Celiac disease, gluten-sensitivity, gluten intolerance, and wheat-allergy are different ways in which your body may be reacting to gluten. Although some people can maintain their health consuming gluten, many people feel better once they remove it from their diets. Celiac disease is an autoimmune reaction to gluten causing intestinal villous atrophy, and, therefore, your ability to absorb nutrients can become severely impaired resulting in multiple nutrient deficiencies and malnourishment. Celiac Disease affects about 1% of our population. A gluten-sensitivity is an immune reaction to gluten and may or may not cause villous atrophy of the intestines. This affects around 10% of our population. A gluten intolerance is often an intolerance to the high levels of fructans in gluten-containing grains. A Fructan-Free Diet or Low-FODMAP diet and intestinal rebalancing can help resolve this. A wheat allergy is an IgE mediated allergic response the proteins in wheat. There are over 300 health conditions that have been associated with reactions to gluten, including Multiple Sclerosis, Alzheimer's, liver disease, heart disease, diabetes, irritable bowel diseases, chronic eczema, refractory iron-deficiency anemia and more. There are so many possible ways in which gluten can cause harm that removing it from the diet often times produces miraculous health benefits.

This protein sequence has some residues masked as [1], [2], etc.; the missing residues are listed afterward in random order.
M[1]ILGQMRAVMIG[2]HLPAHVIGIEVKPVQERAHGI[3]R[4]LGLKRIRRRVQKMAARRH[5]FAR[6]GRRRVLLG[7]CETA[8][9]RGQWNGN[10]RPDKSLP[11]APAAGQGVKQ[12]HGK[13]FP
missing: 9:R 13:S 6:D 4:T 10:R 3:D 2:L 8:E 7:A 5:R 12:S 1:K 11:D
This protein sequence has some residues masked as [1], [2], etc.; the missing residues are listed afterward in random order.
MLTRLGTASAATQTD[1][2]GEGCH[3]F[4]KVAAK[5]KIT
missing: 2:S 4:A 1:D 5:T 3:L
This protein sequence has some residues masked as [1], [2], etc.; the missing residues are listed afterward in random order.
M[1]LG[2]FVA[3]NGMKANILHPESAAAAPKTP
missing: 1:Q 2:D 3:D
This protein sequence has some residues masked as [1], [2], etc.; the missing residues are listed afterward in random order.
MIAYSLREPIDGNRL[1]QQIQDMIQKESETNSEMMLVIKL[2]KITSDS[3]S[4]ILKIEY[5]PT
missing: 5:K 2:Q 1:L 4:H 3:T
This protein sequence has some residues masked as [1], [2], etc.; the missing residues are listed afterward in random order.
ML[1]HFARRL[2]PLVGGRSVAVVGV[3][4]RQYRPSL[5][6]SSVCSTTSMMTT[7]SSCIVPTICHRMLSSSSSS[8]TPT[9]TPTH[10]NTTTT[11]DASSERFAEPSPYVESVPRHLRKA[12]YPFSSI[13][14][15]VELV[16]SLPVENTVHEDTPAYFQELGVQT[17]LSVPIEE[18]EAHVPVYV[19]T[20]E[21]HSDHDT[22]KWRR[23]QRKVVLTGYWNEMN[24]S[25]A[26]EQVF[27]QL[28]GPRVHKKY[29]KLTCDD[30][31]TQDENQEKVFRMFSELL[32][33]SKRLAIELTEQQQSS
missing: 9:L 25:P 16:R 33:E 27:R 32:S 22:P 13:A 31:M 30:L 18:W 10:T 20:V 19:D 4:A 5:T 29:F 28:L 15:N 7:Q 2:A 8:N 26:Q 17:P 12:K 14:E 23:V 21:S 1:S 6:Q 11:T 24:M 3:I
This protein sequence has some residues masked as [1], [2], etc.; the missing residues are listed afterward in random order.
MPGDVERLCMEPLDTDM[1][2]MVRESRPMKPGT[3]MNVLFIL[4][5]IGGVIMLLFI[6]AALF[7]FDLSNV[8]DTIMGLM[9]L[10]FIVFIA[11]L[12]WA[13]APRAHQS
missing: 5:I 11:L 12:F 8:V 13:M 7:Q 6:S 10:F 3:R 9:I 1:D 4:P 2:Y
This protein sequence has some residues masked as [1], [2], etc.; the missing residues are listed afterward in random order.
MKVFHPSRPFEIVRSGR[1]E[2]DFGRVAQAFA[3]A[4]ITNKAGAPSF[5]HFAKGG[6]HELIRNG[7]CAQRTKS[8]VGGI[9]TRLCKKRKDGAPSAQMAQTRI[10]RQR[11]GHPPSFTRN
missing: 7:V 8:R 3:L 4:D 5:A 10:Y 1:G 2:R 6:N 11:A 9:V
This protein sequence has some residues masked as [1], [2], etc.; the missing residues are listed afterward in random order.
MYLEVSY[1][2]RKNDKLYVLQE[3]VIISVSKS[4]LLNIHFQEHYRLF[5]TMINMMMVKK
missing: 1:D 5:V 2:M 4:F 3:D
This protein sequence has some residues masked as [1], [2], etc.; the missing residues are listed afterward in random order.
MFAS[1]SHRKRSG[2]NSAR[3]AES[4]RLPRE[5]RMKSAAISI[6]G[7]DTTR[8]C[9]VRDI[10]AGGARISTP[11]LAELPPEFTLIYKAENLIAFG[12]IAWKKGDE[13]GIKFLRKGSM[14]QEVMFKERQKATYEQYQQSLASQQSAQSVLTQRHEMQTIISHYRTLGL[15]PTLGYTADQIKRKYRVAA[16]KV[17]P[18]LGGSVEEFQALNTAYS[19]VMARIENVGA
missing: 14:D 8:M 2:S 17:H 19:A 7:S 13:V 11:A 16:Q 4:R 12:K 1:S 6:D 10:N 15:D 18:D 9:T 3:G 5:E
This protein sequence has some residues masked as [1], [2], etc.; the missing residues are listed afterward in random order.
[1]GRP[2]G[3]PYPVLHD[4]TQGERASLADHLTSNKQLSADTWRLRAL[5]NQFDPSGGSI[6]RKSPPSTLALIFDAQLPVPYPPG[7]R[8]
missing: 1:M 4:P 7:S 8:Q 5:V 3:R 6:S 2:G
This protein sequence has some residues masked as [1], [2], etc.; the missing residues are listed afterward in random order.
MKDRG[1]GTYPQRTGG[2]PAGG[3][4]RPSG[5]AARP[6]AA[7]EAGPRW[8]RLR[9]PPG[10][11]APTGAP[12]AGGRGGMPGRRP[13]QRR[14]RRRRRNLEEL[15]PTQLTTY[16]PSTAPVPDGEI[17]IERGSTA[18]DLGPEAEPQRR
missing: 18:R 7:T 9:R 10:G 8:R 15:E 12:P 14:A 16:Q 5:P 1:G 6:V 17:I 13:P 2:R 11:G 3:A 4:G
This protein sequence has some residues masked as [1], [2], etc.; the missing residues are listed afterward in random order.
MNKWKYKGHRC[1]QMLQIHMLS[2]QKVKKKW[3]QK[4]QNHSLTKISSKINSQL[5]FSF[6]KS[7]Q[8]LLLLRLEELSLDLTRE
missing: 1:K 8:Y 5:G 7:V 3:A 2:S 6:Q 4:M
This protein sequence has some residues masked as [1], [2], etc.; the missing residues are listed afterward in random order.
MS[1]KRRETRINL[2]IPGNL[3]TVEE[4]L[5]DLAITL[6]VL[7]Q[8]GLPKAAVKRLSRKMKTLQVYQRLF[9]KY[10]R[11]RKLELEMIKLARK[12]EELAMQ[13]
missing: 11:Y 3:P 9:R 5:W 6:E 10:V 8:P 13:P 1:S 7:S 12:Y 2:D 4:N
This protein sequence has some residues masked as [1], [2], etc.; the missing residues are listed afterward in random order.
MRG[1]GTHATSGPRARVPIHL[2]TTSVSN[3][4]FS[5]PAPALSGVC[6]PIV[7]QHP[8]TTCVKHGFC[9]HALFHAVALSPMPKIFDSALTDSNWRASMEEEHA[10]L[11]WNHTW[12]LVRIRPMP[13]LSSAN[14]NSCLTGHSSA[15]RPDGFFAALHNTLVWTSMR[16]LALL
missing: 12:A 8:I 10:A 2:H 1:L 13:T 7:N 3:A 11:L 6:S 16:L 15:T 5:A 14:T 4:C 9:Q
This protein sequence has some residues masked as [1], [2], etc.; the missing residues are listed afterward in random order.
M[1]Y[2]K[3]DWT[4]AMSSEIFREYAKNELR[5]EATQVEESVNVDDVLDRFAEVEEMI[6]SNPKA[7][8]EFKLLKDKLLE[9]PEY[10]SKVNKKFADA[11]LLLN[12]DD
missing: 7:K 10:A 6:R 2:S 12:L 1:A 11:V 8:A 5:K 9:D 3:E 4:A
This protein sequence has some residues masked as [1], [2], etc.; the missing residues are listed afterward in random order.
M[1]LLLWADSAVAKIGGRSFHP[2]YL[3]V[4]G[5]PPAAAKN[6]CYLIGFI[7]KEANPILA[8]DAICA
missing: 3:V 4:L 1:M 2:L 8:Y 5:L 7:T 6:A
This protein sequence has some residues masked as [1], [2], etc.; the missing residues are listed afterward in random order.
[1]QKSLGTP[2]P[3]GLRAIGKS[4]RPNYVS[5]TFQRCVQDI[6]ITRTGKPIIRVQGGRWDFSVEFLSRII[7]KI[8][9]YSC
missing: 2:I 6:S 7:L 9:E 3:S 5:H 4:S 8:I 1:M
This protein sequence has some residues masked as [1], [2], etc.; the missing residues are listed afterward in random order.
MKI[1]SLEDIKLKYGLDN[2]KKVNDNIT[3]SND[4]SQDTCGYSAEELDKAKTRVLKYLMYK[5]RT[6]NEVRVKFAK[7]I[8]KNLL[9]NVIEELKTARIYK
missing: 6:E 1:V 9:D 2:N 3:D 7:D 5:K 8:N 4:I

Latest Legume-Free Recipes
What is a Gluten-Free Diet?
A gluten-free diet completely removes gluten containing foods from the diet. In order for this diet to be successful, there has to be 100% removal, usually for at least 12 weeks before seeing the full benefits of the diet, though research has shown that it may take up to 6 months on a gluten-free diet to finally feel better. Gluten is a protein found in wheat, rye, barley, spelt, kamut, and triticale. Oats can also be cross-contaminated with gluten due to growing, harvest, and transportation, although oats themselves are gluten-free (oats contain a different protein that is similar in structure to gluten, called avenin, that some individuals also react to).
If you experience any of these symptoms, then removing gluten may benefit you:
- digestive complaints (bloating, nausea, loose stools)
- multiple food allergies
- hair loss
- iron deficiency anemia
- dermatitis herpetiformis
- bleeding gums
- recurrent miscarriages
- weight loss / weight gain
- stunted growth in children
- muscle cramping
- peripheral neuropathy
- chronic fatigue syndrome
- restless leg syndrome
- osteoporosis / osteopenia
- Type 1 diabetes
- Blood sugar dysregulation
Where is gluten found?